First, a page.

Quartz And Its Large Family
Quartz is a mineral present on most continents, which explains its strong presence in different cultures across the planet.
For example, in ancient Greece, the philosopher Theophrastus thought that quartz was a variety of ice so cold that it could not melt. This would explain the etymology of the word “crystal”, in ancient Greek “krystallos” which means “ice”.
Thus each culture has a different meaning to this mineral. In Japan, it symbolized purity and patience among scholars. Some even believed that quartz was alive and breathed only once every 100 years. According to Scottish and Irish popular beliefs, these small crystals would have such an important power that they could cure cows. Or in Egypt, quartz was used in funeral rituals, especially for the passage of souls.
Rough rock crystal
The large family of quartz is divided into two groups: macrocrystallized quartz and microcrystallized quartz.
Names of the various quartz according to their color:
- The rock crystal is colorless
- Amethyst is violet. Until the 18th century, it was considered as a precious stone in the same way as diamond, ruby, emerald or sapphire.
- Citrine is yellow
- Prasiolite is green, its color is often obtained by heat treatment of an amethyst
- Smoky quartz is brown
- Morion is black
- Rose quartz is pink of course.
There is also ametrine, a famous stone known for its bicolor aspect: yellow and purple. The most beautiful and most prized are those from Bolivia.
The more saturated the color, the higher the value of the stone.
There are also the so-called “inclusion quartz”! Each inclusion quartz has a different name.
The different inclusion quartz :
- Venus hair quartz: Inclusions of golden rutile needles.
The tourmaline quartz: inclusions of black tourmaline
- The green aventurine: inclusions of fuchsite.
- The blue aventurine: inclusions of dumortierite
- The brown aventurine: inclusions of hematite
- Falcon’s eye: inclusions of blue crocidolite (non-oxidized crocidolite) Crocidolite corresponds to asbestos.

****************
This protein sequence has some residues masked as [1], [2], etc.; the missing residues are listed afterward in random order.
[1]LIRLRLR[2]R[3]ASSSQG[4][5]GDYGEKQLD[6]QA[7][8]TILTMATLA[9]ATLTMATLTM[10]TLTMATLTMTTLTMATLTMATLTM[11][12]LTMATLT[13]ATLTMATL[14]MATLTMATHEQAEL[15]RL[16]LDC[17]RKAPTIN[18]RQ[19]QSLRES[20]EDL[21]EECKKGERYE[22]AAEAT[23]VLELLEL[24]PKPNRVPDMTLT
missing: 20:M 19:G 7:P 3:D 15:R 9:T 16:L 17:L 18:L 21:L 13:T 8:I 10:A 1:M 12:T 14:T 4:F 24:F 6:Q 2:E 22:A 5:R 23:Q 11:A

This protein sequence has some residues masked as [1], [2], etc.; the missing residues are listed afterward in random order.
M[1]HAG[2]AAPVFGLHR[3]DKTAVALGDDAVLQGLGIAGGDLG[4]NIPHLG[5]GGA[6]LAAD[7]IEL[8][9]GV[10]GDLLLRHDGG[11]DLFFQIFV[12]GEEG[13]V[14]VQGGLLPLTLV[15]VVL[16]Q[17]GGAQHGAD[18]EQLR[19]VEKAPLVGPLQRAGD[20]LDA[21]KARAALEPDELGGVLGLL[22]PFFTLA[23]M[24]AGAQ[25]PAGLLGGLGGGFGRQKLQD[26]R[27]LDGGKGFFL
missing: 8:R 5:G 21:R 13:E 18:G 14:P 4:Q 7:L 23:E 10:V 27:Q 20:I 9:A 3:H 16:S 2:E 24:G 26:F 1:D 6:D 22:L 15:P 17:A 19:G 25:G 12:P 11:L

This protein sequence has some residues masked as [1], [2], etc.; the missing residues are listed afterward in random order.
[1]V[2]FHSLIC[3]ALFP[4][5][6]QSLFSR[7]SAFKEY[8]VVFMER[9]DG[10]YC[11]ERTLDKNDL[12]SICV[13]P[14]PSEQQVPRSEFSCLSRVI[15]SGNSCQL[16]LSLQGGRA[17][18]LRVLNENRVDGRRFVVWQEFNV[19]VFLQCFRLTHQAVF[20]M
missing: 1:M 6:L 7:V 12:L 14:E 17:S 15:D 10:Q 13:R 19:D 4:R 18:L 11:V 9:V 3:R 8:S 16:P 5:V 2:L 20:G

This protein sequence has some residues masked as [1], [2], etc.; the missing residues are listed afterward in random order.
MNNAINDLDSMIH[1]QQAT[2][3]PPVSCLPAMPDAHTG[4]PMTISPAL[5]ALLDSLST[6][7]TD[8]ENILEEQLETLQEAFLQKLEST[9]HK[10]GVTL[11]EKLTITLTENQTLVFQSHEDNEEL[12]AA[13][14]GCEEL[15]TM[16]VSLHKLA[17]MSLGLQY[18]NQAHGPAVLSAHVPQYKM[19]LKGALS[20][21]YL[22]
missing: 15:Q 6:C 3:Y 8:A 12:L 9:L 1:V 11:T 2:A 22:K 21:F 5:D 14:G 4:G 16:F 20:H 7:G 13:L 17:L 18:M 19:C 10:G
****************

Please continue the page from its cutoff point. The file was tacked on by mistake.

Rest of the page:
- Tiger’s eye: inclusions of golden crocidolite (crocidolite in the process of oxidation)
- Bull’s eye: inclusions of reddish crocidolite (oxidized crocidolite)
Some more or less known jewelry set with quartz:
Cartier amethyst and turquoise necklace of Wallis Simpson
Cartier tiara in citrines and diamonds
Hopi ring, the hummingbird in citrines, diamonds and emeralds Boucheron
Name of the microcrystallized quartz according to their color:
- chalcedony: its first color is blue but there are other colors
– agate (zonations of several colors), some agates have characteristic inclusions: The moss agate with its inclusions of green chlorite giving the impression of the presence of moss inside. And dentritic agate with its inclusions of dendrite (manganese oxide) in the form of leaves, some are also called landscape agate.
– chrysoprase (green)
– carnelian (orange)
– onyx (black)
Caution! Many chalcedony and chrysoprase are dyed chalcedony. That is, they have been dipped in blue or green dye to improve the color.
- Jasper: It exists in many colors but not in blue! This stone is composed of clay.
Quartz is one of the most common minerals on earth, it is a silicon dioxide.
The main deposits of quartz are in Brazil, Madagascar, Auvergne (for amethysts) and even in the Alps. Alpine quartz is famous since the time of the Romans. They crystallized in what are called “alpine cracks”.
Quartz is also used in other fields than jewelry creation. Indeed, it is often found in the electronics industry. For example, in the design of components for electronic devices such as smartphones, computers, cameras and televisions.
If you are interested in jewels with quartz, don’t hesitate to discover what les Pierres de Julie have to offer in the store…
We are also available for any free expertise of your vintage jewelry, for that you can send an email with your photos to firstname.lastname@example.org.